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August 20, 2020
Coronavirus infection, including SARS-CoV, MERS-CoV, and SARS-CoV2, causes daunting diseases that can be fatal because of lung failure and systemic cytokine storm. The development of coronavirus-evoked pneumonia is associated with excessive inflammatory responses in the lung, known as “cytokine storms,” which results in pulmonary edema, atelectasis, and acute lung injury (ALI) or fatal acute respiratory distress syndrome (ARDS). No drugs are available to suppress overly immune response-mediated lung injury effectively. In light of the low toxicity and its antioxidant, anti-inflammatory, and antiviral activity, it is plausible to speculate that curcumin could be used as a therapeutic drug for viral pneumonia and ALI/ARDS. Therefore, in this review, we summarize the mounting evidence obtained from preclinical studies using animal models of lethal pneumonia where curcumin exerts protective effects by regulating the expression of both pro- and anti-inflammatory factors such as IL-6, IL-8, IL-10, and COX-2, promoting the apoptosis of PMN cells, and scavenging the reactive oxygen species (ROS), which exacerbates the inflammatory response. These studies provide a rationale that curcumin can be used as a therapeutic agent against pneumonia and ALI/ARDS in humans resulting from coronaviral infection.
During the Spanish influenza pandemic in 1917–1918, it was found that the deaths were not just seen in the elderly with weak immunity, but also young individuals with normal immunity. As part of a robust immune response in severe cases, the virus triggers overaction of immune systems, producing a large number of inflammatory factors, which causes severe damage to the lung and manifests acute respiratory distress syndrome (ARDS), resulting in high mortality. The same damaging effects of immune over-reaction were observed in outbreaks of severe acute respiratory syndrome coronavirus (SARS-CoV), middle east respiratory syndrome CoV (MERS-CoV), highly pathogenic avian influenza viruses (including H5N1 and H7N9), and novel coronavirus (SARS-CoV2).
Inflammation under physiological conditions is a protective mechanism that acts to eliminate exogenous agents invading to living bodies, remove necrotic tissues and cells, and promote damage repair. Being said that the inflammation initiates a protective immune response when it is confined to locally affected tissues. However, when the negative regulatory mechanism is suppressed, a persistent and extensive inflammatory reaction occurs, which can reach pathological levels causing fatally systemic damage. Such an inflammatory response, including overproduction of immune cells and pro-inflammatory cytokines, is defined as the cytokine storm that usually occurs in viral infection and causes acute lung injury (ALI) and ARDS. Resulting symptoms include congestion, atelectasis, and pulmonary edema, which affects oxygen exchange in the lung and eventually lead to death. There is no effective regime for cytokine storm and resultant lung injury. Therefore, drugs to suppress the cytokine storm are urgently needed to treat deadly virus infection that causes lung damage and ARDS.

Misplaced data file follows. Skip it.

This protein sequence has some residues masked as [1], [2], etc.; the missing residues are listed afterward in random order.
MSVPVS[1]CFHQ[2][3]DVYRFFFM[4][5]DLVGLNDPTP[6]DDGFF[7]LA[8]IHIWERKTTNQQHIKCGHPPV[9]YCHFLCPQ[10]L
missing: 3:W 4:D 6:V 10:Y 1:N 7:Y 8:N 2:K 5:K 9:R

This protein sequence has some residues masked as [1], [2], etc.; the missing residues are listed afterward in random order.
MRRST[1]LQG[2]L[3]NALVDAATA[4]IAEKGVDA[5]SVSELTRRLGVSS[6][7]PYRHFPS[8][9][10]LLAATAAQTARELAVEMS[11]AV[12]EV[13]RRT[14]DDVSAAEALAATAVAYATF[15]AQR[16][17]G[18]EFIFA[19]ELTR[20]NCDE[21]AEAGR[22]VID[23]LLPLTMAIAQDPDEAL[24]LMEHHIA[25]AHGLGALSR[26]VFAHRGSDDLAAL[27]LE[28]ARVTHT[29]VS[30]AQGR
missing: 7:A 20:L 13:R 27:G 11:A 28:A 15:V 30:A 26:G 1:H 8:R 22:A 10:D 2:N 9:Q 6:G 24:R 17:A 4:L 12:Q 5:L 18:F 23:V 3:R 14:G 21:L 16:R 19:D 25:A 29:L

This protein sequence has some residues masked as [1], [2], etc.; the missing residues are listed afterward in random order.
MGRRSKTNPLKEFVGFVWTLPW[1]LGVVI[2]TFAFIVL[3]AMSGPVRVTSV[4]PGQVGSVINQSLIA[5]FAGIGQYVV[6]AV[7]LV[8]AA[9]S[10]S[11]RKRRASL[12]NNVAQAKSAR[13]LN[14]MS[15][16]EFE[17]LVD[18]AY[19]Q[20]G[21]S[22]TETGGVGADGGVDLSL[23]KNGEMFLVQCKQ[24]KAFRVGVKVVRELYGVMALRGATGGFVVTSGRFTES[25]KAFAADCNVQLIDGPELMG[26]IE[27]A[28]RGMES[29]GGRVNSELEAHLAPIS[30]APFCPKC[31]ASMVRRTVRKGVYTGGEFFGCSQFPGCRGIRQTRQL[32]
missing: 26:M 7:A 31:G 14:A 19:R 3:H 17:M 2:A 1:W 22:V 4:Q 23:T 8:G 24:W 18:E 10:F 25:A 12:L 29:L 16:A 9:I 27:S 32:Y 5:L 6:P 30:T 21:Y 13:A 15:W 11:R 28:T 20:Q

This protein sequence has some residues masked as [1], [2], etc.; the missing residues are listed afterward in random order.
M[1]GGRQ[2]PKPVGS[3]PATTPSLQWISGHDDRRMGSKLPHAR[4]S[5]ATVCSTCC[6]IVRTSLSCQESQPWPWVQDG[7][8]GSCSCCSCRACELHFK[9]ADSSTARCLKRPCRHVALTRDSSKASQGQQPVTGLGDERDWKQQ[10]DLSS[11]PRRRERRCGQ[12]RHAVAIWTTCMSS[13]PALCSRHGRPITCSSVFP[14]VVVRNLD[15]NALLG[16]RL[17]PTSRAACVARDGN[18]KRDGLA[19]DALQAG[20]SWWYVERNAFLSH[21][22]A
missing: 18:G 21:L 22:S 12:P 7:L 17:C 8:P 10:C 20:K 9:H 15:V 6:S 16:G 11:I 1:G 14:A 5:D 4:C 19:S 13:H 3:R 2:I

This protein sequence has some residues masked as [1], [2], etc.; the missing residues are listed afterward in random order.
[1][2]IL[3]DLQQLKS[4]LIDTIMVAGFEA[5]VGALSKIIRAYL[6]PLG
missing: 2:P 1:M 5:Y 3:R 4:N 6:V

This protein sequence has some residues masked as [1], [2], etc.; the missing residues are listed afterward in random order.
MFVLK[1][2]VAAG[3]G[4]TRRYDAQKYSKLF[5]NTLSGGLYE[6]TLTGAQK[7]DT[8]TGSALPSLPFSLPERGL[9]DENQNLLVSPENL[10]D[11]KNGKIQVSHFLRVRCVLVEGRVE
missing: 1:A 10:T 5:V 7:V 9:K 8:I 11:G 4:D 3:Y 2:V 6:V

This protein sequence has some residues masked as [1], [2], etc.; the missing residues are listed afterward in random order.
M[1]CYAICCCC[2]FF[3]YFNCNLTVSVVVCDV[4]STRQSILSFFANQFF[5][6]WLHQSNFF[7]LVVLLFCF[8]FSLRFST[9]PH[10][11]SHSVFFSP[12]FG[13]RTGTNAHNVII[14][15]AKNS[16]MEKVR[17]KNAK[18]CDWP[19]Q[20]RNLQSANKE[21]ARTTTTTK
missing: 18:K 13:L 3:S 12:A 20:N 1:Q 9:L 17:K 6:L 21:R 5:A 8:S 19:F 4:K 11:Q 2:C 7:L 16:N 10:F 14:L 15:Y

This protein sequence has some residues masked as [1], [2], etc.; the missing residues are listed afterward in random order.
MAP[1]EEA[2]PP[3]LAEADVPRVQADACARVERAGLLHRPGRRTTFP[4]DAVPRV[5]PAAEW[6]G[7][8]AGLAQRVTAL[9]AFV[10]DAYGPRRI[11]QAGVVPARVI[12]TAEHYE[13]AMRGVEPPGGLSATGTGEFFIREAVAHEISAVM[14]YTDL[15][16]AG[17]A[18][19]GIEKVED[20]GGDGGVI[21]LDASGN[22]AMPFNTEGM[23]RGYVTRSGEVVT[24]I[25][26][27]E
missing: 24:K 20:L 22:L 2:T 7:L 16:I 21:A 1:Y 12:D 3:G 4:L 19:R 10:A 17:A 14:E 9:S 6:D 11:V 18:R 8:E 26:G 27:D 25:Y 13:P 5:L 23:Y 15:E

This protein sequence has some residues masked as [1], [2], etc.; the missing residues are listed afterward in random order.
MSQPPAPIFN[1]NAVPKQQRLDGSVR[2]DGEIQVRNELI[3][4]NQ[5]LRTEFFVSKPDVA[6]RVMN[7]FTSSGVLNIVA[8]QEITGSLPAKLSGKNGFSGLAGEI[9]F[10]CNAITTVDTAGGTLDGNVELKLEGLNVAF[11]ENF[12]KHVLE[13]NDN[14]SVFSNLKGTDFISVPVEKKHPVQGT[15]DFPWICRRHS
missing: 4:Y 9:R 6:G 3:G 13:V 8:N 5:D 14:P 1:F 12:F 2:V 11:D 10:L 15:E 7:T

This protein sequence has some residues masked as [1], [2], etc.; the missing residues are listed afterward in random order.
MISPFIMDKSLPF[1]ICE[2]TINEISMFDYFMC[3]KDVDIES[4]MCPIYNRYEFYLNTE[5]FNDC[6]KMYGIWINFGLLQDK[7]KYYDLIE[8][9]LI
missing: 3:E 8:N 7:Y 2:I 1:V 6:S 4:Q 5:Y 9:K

Curcumin[(1E,6E)-1,7bis(4-hydroxy-3-methoxyphenyl)-1,6-heptadiene-3,5-dione] is a natural medicine mainly extracted from plants of the Curcuma longa that has a long history to be used in humans in treating diseases without overt side effects. Numerous in vitro and in vivo studies indicate that curcumin has antioxidant, anti-inflammatory, anti-cancer, and anti-diabetic activity. Several clinical investigations have reported beneficial effects in treating cardiovascular diseases, metabolic syndrome, or diabetes, and infectious diseases, especially viral infection. All of these clinical findings point to that curcumin alleviates these diseases mainly via modulation of immune responses. Indeed, some preclinical studies have suggested that curcumin could inhibit the cytokine storm induced by the viral infection. Therefore, in this review, we outline the relationship between virus infections and cytokine storm and discuss the potential use of curcumin in treating viral infection-triggered ARDS. We hope to provide useful information and references for clinicians in combating devastating severe pneumonia caused by SARS-CoV2, a current global pandemic.